Overbuying fabric tends to be par for the course if you are a sewer, quilter, or crafter. But you can clear more space and make money doing it – I made over $400!
We all buy too much fabric – it’s so hard not to sometimes! But eventually, your fabric stash will outgrow the space you have to store it in.
I recently undertook a massive process to declutter my sewing room by re-organizing, making some quick stash-buster projects, and finally selling some of my fabric and sewing supplies online.
Below are links to the first two posts about my process and this one you are reading is all about how I made over $432 selling fabric and tools I was never going to get around to using!
If you are interested in making some extra money and getting rid of your fabric stash (or at least some of it), read on for some tips on how to sell fabric online.
Selling My Unwanted Fabric
As a part of my massive project to clean up my space, I decided to weed through EVERYTHING in my sewing room.
I literally took everything off my shelves and sorted it into three piles:
- to re-organize (as in putting it back on the shelf more neatly than before!)
- to make into a quick project (see the stash buster post linked to above)
- to sell
Get Clear on What you are Selling
Before I listed any fabric or tools for sale anywhere I took a bit of an inventory of what I wanted to sell.
I quickly measured (if I didn’t know already) what exact size the fabric I wanted to sell was and at the same time, I took photos of each piece (more on that below under ‘tips’).
I made a list of each item including:
- Fabric Name and Designer
- 100% cotton or something else (everything I was selling was quilter’s cotton but if yours isn’t make sure you state that clearly)
- Fabric Measurements
- Any flaws in the fabric or strange cuts (like the photo above)
- For tools and other items – used or unused & damaged or undamaged.
Once I knew what I had, it was time to decide where to sell it.
Read on for my Fabric Selling Tips or watch the YouTube Video below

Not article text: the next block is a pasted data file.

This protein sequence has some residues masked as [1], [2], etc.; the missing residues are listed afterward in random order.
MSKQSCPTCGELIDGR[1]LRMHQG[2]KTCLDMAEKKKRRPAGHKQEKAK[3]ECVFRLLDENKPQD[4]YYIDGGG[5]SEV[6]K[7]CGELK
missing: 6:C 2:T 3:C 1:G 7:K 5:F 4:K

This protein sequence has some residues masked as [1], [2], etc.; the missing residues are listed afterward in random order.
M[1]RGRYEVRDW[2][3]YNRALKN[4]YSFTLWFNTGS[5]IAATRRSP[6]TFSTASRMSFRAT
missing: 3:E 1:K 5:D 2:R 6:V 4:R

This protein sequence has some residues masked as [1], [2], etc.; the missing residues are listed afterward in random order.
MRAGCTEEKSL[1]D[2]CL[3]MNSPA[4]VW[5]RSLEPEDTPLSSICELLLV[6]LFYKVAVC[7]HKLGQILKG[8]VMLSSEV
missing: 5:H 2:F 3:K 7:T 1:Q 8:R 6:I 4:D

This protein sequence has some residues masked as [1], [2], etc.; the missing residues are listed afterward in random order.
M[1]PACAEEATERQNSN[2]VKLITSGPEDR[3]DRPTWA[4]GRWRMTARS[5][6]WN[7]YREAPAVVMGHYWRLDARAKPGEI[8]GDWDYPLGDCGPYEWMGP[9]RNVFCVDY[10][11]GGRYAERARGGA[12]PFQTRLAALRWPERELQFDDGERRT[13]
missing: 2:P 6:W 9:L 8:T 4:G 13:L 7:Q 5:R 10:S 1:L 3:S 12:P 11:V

Where to Sell Fabrics Online
Depending on where you want to sell online it is probably a good idea to open a PayPal account if you don’t have one already.
The platform is easy to use and most buyers are familiar with it.
It offers buyer and seller protection and especially if you are going to sell in facebook groups it is essential to keep everyone safe!
There are a number of location-specific Facebook groups dedicated to destashing and re-stashing (for the buyers) quilting fabric.
To find groups to sell in, search terms like ‘fabric destash’ or ‘fabric buy and sell’ in the groups tabs.
Usually, Facebook will only show you groups in your area but double-check before you join that the other members are local enough that you can post to them or meet to exchange.
There is an etiquette to selling in these kinds of groups and different groups will have different rules so make sure you read the group rules before posting anything for sale.
In general, in these groups you need to:
- Have a photo of your items for sale – usually more than one item per photo so you aren’t overwhelming the group with too many photos
- Label each item with either the name and price of the item or with A,B,C, 1,2,3. Then also have a written list of items and prices in your post, i.e. A – 1 yd Kona Solids Snow – $6 (that’s not a price suggestion that’s just an example of how to list your item!).
- Edit your post to write SOLD beside any items that you sell so you don’t get lots of messages from folk wanting to buy the same thing when it is already gone.
I typically like to post in the morning because the posts are there when people log in and it’s produced the best results for me.
Make sure you used detailed descriptions to help buyers know what to expect in terms of postage costs or any other details you think they need to know.
Keeping track of your post and who claimed your listing can be a bit chaotic, but it’s been a successful way for me to sell fabric quickly, especially when the fabric has unique designs or is from well-known fabric designers.
I made the most money selling my fabric on eBay’s ecommerce platform.
It was really easy to do and I had a lot of success. In fact, this has been the most successful way I’ve sold used items and fabric for a number of years.
You can list each fabric individually or create bundles, for example, half yard batches, Fat Quarter Bundles (even if you didn’t buy them together), or a pile of leftover jelly roll strips. Even bags of quilting scraps that are not a standard size can sell well.
I like to include multiple pictures of the fabrics, including close-ups of any patterns or details, as well as the dimensions and fabric content.
Ebay Tips for Destashing Fabric